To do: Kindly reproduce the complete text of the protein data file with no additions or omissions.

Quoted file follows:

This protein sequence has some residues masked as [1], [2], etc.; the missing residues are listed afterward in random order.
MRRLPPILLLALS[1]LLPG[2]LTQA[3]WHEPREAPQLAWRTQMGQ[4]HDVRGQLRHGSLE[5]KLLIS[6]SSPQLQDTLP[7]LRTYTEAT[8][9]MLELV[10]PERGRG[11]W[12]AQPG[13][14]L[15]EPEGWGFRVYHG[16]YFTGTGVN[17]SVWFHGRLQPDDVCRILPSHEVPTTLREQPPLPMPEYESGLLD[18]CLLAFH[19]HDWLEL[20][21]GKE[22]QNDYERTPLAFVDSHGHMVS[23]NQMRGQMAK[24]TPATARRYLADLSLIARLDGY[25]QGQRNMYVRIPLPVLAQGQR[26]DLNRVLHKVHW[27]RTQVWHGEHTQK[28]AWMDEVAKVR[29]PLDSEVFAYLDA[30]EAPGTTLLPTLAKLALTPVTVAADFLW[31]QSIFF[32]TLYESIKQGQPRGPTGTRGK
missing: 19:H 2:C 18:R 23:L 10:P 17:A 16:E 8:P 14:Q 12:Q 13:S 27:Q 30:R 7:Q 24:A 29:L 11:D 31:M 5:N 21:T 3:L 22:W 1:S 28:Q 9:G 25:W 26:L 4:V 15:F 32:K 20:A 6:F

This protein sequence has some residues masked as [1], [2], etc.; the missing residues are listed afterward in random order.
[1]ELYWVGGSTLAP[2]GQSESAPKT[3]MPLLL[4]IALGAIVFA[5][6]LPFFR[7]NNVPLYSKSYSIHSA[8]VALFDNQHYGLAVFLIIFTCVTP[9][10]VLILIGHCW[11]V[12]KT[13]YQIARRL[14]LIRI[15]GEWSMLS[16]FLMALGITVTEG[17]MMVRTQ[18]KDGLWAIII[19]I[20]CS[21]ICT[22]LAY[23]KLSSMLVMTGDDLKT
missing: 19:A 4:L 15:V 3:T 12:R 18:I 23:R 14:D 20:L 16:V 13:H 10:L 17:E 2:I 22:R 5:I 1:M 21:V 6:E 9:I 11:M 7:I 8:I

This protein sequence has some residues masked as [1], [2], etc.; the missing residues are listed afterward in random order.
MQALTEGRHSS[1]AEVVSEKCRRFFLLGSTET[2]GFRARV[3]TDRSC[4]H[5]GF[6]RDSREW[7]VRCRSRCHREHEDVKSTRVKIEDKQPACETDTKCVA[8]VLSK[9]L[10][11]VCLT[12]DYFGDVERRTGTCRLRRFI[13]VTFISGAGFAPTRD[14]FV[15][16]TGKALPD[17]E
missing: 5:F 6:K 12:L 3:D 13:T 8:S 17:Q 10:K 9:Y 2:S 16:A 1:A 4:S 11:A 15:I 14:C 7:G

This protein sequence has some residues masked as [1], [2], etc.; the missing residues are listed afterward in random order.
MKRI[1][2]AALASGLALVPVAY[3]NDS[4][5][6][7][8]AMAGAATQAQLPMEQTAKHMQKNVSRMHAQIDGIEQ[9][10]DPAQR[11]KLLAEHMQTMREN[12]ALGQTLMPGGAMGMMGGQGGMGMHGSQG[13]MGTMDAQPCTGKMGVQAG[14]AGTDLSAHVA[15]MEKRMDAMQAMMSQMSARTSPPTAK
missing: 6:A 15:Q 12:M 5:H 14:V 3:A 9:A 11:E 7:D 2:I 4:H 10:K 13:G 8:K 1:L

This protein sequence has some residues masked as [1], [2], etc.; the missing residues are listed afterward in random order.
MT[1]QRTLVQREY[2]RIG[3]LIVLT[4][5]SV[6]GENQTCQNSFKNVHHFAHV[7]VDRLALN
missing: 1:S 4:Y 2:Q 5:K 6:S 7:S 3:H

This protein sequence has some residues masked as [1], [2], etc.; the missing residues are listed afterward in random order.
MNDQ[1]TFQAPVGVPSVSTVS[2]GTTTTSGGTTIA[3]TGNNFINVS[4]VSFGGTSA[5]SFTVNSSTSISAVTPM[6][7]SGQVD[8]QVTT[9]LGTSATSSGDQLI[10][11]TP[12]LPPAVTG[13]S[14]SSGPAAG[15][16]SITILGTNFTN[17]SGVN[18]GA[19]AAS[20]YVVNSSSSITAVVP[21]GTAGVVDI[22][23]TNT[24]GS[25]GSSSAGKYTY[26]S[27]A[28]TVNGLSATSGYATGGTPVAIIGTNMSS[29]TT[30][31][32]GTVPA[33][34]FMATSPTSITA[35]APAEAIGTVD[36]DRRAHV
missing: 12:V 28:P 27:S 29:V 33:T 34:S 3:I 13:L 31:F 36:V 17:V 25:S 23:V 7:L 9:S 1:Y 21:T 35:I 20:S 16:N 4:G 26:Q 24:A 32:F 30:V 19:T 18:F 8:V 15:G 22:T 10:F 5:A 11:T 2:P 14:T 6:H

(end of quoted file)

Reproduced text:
This protein sequence has some residues masked as [1], [2], etc.; the missing residues are listed afterward in random order.
MRRLPPILLLALS[1]LLPG[2]LTQA[3]WHEPREAPQLAWRTQMGQ[4]HDVRGQLRHGSLE[5]KLLIS[6]SSPQLQDTLP[7]LRTYTEAT[8][9]MLELV[10]PERGRG[11]W[12]AQPG[13][14]L[15]EPEGWGFRVYHG[16]YFTGTGVN[17]SVWFHGRLQPDDVCRILPSHEVPTTLREQPPLPMPEYESGLLD[18]CLLAFH[19]HDWLEL[20][21]GKE[22]QNDYERTPLAFVDSHGHMVS[23]NQMRGQMAK[24]TPATARRYLADLSLIARLDGY[25]QGQRNMYVRIPLPVLAQGQR[26]DLNRVLHKVHW[27]RTQVWHGEHTQK[28]AWMDEVAKVR[29]PLDSEVFAYLDA[30]EAPGTTLLPTLAKLALTPVTVAADFLW[31]QSIFF[32]TLYESIKQGQPRGPTGTRGK
missing: 19:H 2:C 18:R 23:L 10:P 17:A 16:E 8:P 14:Q 12:Q 13:S 27:Q 30:R 7:Q 24:A 29:L 11:D 31:M 5:N 21:T 3:L 22:W 1:S 28:Q 9:G 25:W 26:L 4:V 15:F 32:K 20:A 6:F

This protein sequence has some residues masked as [1], [2], etc.; the missing residues are listed afterward in random order.
[1]ELYWVGGSTLAP[2]GQSESAPKT[3]MPLLL[4]IALGAIVFA[5][6]LPFFR[7]NNVPLYSKSYSIHSA[8]VALFDNQHYGLAVFLIIFTCVTP[9][10]VLILIGHCW[11]V[12]KT[13]YQIARRL[14]LIRI[15]GEWSMLS[16]FLMALGITVTEG[17]MMVRTQ[18]KDGLWAIII[19]I[20]CS[21]ICT[22]LAY[23]KLSSMLVMTGDDLKT
missing: 19:A 4:L 15:V 3:T 12:R 18:I 23:R 14:D 20:L 16:V 13:H 10:L 17:E 2:I 22:R 5:I 1:M 21:V 6:E 9:I 11:M 7:I 8:I

This protein sequence has some residues masked as [1], [2], etc.; the missing residues are listed afterward in random order.
MQALTEGRHSS[1]AEVVSEKCRRFFLLGSTET[2]GFRARV[3]TDRSC[4]H[5]GF[6]RDSREW[7]VRCRSRCHREHEDVKSTRVKIEDKQPACETDTKCVA[8]VLSK[9]L[10][11]VCLT[12]DYFGDVERRTGTCRLRRFI[13]VTFISGAGFAPTRD[14]FV[15][16]TGKALPD[17]E
missing: 5:F 6:K 12:L 3:D 13:T 8:S 17:Q 10:K 9:Y 2:S 16:A 1:A 4:S 11:A 15:I 14:C 7:G

This protein sequence has some residues masked as [1], [2], etc.; the missing residues are listed afterward in random order.
MKRI[1][2]AALASGLALVPVAY[3]NDS[4][5][6][7][8]AMAGAATQAQLPMEQTAKHMQKNVSRMHAQIDGIEQ[9][10]DPAQR[11]KLLAEHMQTMREN[12]ALGQTLMPGGAMGMMGGQGGMGMHGSQG[13]MGTMDAQPCTGKMGVQAG[14]AGTDLSAHVA[15]MEKRMDAMQAMMSQMSARTSPPTAK
missing: 6:A 15:Q 12:M 5:H 14:V 3:A 9:A 11:E 7:D 2:I 4:H 10:K 13:G 8:K 1:L

This protein sequence has some residues masked as [1], [2], etc.; the missing residues are listed afterward in random order.
MT[1]QRTLVQREY[2]RIG[3]LIVLT[4][5]SV[6]GENQTCQNSFKNVHHFAHV[7]VDRLALN
missing: 1:S 4:Y 2:Q 5:K 6:S 7:S 3:H

This protein sequence has some residues masked as [1], [2], etc.; the missing residues are listed afterward in random order.
MNDQ[1]TFQAPVGVPSVSTVS[2]GTTTTSGGTTIA[3]TGNNFINVS[4]VSFGGTSA[5]SFTVNSSTSISAVTPM[6][7]SGQVD[8]QVTT[9]LGTSATSSGDQLI[10][11]TP[12]LPPAVTG[13]S[14]SSGPAAG[15][16]SITILGTNFTN[17]SGVN[18]GA[19]AAS[20]YVVNSSSSITAVVP[21]GTAGVVDI[22][23]TNT[24]GS[25]GSSSAGKYTY[26]S[27]A[28]TVNGLSATSGYATGGTPVAIIGTNMSS[29]TT[30][31][32]GTVPA[33][34]FMATSPTSITA[35]APAEAIGTVD[36]DRRAHV
missing: 12:V 28:P 27:S 29:V 33:T 34:S 3:I 13:L 31:F 36:V 17:V 25:S 23:V 7:L 9:S 1:Y 21:T 35:I 20:S 16:N 4:G 26:Q 24:A 32:F 30:V 19:T 18:F 8:V 15:G 22:T 10:F 5:A 11:T 2:P 14:T 6:H